SHEFFIELD (Julio Chitunda's African Message) - Basketball in the Democratic Republic of Congo (DR Congo) needs an urgent boost to encourage some of their best players to represent the country on the biggest stage.
The history has proven that there is basketball talent in the country, both male and female.
The game of basketball in the DR Congo has been stagnant for so long that some of their players seem to have turned back on the country to seek greener pastures elsewhere.
I have no recollection of watching so many Congolese playing internationally for different nations as it is the case now.
Charles Kahudi, Jonathan Tabu, Wen Mukubu and Kevin Tumba are currently competing at EuroBasket 2015. The first wears the colours of France, while the latter three those of Belgium.
They are all good players that could have added some competitiveness and quality to their country of birth, which last competed in Africa's flagship tournament back in 2007.
At the time, an 18-year-old Christian Eyenga - the youngest player on the roster - went on to showcase his potential before embarking on a professional career in the NBA as well as Spain's ACB.
Since then, the DR Congo have failed to qualify for AfroBasket.
Earlier this year, they withdrew from the AfroBasket 2015 Zone 4 qualifier in which Cameroon defeated the Republic of Congo in a two-team competition.
There are so many questions about the game in the DR Congo.
Some may wonder why the country's most famous basketball player, NBA Hall of Famer Dikembe Mutombo, never represented them in international competition.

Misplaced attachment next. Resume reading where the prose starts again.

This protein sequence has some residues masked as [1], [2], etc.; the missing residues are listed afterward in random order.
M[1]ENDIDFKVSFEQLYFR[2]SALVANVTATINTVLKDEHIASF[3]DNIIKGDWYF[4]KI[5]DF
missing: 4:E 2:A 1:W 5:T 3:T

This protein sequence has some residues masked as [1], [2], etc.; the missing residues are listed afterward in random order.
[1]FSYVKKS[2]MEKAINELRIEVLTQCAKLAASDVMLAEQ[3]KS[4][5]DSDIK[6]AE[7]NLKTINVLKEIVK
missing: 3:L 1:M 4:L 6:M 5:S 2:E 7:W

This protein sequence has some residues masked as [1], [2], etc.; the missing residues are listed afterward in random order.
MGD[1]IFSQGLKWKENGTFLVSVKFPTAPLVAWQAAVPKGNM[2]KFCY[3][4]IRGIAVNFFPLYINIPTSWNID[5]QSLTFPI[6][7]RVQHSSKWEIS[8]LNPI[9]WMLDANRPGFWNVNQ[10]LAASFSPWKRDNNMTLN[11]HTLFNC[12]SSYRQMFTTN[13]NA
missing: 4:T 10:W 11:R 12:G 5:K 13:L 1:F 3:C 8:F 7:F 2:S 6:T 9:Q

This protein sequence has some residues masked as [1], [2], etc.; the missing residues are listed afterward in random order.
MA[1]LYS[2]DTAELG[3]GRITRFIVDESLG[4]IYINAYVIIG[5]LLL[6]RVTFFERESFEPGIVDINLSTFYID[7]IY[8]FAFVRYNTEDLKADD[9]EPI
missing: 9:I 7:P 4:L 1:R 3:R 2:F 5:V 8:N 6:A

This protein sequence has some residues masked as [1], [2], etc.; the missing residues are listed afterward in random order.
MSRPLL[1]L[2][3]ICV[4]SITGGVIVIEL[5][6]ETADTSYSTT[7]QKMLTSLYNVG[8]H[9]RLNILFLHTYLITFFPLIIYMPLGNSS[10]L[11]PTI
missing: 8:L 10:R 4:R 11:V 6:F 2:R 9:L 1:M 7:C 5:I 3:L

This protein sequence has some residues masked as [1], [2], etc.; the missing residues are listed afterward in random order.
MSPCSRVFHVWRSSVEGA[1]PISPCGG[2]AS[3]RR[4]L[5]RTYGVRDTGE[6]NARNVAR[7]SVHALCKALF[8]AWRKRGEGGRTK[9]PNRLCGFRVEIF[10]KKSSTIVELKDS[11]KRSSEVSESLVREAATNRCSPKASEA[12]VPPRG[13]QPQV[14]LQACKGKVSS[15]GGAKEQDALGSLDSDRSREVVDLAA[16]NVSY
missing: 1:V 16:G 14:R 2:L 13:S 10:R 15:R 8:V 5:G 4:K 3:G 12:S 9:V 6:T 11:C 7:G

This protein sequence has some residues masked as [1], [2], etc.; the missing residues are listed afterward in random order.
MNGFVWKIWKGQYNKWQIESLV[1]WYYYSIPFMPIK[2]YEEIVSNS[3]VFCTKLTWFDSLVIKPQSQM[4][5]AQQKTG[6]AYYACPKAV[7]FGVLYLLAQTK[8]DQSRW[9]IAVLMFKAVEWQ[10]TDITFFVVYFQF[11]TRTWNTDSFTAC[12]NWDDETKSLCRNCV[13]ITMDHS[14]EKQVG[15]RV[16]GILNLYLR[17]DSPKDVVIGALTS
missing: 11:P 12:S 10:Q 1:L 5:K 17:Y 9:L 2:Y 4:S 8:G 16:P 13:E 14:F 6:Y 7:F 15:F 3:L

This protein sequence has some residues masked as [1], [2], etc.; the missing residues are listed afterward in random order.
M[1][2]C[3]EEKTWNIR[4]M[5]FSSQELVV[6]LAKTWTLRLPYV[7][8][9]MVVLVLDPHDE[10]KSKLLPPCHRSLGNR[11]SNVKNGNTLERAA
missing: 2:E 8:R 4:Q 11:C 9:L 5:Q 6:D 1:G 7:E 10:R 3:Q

Thought is also given to whether or not Bismack Biyombo will ever get a chance to represent his country.
Perhaps, the answers to these and other questions have to do with the recurrent mismanagement of basketball in the country.
However, with the introduction of the new FIBA competition system - coming into action in 2017 - basketball federations such as that of the DR Congo should have a major opportunity to turn things around and try to become self-sufficient.
And, if they embrace professionalism, attracting their talented basketball players spread across the globe shouldn't be a problem, especially as players who make their living playing basketball expect a professional approach from their federations.
Just like Tabu, Kahudi, Makubu and Tumba did, former NBA champion Ilunga 'D.J' Mbenga has also represented Belgium internationally.
But, unlike Tabu, Kahudi, Makubu, Tumba and Ilunga, Kami Kabangu didn't need to travel all the way to Europe to play international basketball.
He crossed the DR Congo's east border to represent Rwanda, not once, but in three editions of AfroBasket (2009, 2011 and 2013), enough to become a household name in that country.
What next for the DR Congo basketball?
Well, as I mentioned early in this column, FIBA's new competition system - which will allow most national teams to play official games in front of their home fans in a home-and-away format, as well as create an opportunities to generate income - should be the lifeline and solution the country's basketball family has been waiting for.
Until then, we will continue to see Tabu, Kahudi, Makubu and Tumba shining at EuroBasket.